Well, I should probably do some work that someone is going to pay me for. Hopefully. Until then check out the links on the left for what is happening in the world.
I bought this amazing book back in the late 70s. It's Islamic Patterns : An Analytical and Comsmological Approach by Kenneth Critchlow. It's back in print for those who didn't get it the first time around.
This isn't a book of cute patterns. The Introduction opens...
"Know, oh brother..., that the study of sensible geometry leads to skill in all the practical arts, while the study of intelligible geometry leads to skill in the intellectual arts because this science is one of the gates through which we move to the knowledge of the essence of the soul, and that is the root of all knowledge..."
In Chapter 1 we show illustrations of these first moves into the dimensions, starting with a luminous point; the first line is the extension from this point. The limits of this extension having been reached, rotation takes place to encompass the next domain--an area. With this enclosure formed, a cycle is completed, a 'world' in the form of a circle. The circle becomes the archetypal governing basis for all the geometric shapes that unfold within it, this two-dimensional world being one dimension nearer to the origin that is our solid 'world.' The circle's primary inherent quality is one of 'sixness'; as will be demonstrated in terms of the radius and its relationship to the circumference.
From the basic circle and the hexagonal arrangement of a group of tangential circles of the same radius surrounding it emerge the three primary shapes: the triangle, the hexagon and the square. These three shapes are explored in detail to reveal their inherent structure, subdivision, proportional ratios and interrelatedness. From this last, which can be called the 'sociability' of the polygons, arises the set of eight semi-regular divisions of a surface, that is combinations of 3's, 6's and 4's in repeating patterns. These eight tesselations form the basis and the mathematical foundations of the laws of repetition upon which Islamic geometrical art is founded.
The book shows how these patterns are constructed. When I first read the book I realized that I would have to construct these patterns to really understand them. I spent 20 years as a drafter which is one of the reasons for my fascination with this. I was also an architecture student for a couple of years and that opened my eyes to Isamic art and architecture. I tried drawing them on the board but that was too limiting. I knew I wanted to draw them in a CAD (Computer Aided Design) program. I had been using CAD programs since 1979.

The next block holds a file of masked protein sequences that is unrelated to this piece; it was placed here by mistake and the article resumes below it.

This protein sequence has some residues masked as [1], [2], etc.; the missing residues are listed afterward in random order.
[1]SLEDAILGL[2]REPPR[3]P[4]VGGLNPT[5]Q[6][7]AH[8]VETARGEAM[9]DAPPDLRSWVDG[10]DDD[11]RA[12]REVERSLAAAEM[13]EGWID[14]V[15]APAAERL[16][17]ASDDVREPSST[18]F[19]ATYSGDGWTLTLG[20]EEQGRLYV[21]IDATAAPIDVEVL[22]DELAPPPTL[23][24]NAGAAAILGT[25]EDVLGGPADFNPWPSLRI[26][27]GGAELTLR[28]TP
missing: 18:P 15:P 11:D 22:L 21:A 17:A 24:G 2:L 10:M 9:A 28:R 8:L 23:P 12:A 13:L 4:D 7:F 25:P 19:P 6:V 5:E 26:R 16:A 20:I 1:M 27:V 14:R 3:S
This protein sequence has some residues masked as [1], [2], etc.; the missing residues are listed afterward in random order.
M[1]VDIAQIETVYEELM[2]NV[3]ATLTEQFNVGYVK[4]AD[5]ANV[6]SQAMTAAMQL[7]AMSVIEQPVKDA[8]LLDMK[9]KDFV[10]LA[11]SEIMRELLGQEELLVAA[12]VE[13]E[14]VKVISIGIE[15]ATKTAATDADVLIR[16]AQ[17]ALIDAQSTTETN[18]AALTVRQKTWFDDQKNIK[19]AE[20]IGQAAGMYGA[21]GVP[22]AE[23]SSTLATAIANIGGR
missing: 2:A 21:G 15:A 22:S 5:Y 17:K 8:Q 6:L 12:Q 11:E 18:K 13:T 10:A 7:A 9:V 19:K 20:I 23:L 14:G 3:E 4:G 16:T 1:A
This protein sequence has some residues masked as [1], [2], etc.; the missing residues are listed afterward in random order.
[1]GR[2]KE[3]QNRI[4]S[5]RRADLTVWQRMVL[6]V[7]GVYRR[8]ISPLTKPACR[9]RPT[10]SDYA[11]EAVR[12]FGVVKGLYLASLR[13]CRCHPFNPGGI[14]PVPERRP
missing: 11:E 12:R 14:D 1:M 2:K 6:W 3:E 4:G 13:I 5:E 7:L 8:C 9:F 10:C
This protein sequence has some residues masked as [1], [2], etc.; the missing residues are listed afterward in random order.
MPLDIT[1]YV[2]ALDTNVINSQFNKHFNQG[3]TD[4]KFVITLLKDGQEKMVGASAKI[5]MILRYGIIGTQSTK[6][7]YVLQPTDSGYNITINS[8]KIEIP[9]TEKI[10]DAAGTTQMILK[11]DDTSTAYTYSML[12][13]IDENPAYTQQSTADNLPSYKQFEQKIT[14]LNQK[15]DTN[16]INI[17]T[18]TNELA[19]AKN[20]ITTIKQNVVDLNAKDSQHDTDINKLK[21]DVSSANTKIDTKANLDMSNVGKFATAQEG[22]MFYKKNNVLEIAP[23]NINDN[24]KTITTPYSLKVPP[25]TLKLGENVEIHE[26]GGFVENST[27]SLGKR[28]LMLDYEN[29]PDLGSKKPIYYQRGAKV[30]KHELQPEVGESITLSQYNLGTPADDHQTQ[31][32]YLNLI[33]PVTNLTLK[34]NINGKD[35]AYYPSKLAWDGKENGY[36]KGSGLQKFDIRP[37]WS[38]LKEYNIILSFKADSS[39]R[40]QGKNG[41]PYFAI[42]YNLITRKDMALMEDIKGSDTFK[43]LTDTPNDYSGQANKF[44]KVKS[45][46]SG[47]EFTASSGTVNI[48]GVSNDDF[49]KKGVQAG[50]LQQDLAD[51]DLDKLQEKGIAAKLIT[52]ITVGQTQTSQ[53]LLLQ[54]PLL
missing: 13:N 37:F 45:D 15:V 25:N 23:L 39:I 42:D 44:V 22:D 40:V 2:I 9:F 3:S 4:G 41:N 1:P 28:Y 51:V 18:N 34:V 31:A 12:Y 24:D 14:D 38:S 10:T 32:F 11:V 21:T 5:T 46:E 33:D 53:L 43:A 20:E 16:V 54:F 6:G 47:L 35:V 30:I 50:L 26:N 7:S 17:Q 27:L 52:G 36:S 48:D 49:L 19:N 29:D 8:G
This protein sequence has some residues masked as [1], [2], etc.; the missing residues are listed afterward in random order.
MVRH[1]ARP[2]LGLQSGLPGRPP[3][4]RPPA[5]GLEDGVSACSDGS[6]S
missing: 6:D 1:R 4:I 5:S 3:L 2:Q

I use Photoshop and Illustrator a lot. Photoshop is a raster graphics program. Everything is pixels. Illustrator is a vector graphics program. Everything is defined mathematically. There are no pixels. However, Illustrator doesn't know where it is. You can't draw things to scale. A CAD progam can. Everything is drawn in a coordinate system. A line is defined by its end points in a cartesian coordinate system. That means it is easy for the CAD program to locate the mid point and end points of a line for constructing geometry. Like the the geometry in Islamic patterns.
I discovered TurboCad this summer. They are giving it away. Of course it doesn't have all the features of the full version which has expanded 2D capabilities as well as 3D. But what it has is light years beyond what I was using in 1979 which cost $250,000 for a four terminal turnkey system that had to be in an air conditioned room with the big reel to reel tape drives for archiving. Their full version is $100 and their full solid modeling package is $400. Amazing. So I started drawing some of these patterns.
Once I had drawn them I wanted to play with them but the CAD program is limited to some primitive coloring. This morning I was playing with Illustrator and found out that it will read .DWG and .DXF files which are common AutoCAD formats that TurboCad supports. Eureka! So I put one of my patterns into Illustrator. Layers and colors all came accross as well as all the geometry and groups. Hot damn!
So, here is what I am talking about. This shows the basic geometry underlying this particular pattern.
It starts with a point. Then a radius and a circle. The circle is squared and quartered. The square is repeated horizontally and vertically to create a 3x3 grid. The gray lines are the basic structure. The red lines are the secondary structure that the pattern is built on. The blue polygons are the basic repeating shape constructed from elements of the primary and secondary structure.
The finished pattern looks like...
That is as far as I got with TurboCad. I can do a lot more in Illustrator. This is a study playing around with the above pattern. I wanted to devolve the pattern and play with some of the elements like this...
This is really meant to be printed. It's hard to see some of the detail. So here is a detail...
This is fun stuff!
Beaver Report - Day 10
As I predicted, there was no beaver activity today. There should be a lot tomorrow.
Monday night is TestingTesting, the webcast I do from my living room. So there won't be much activity here until Tuesday. But click on in Monday night and listen to some great music.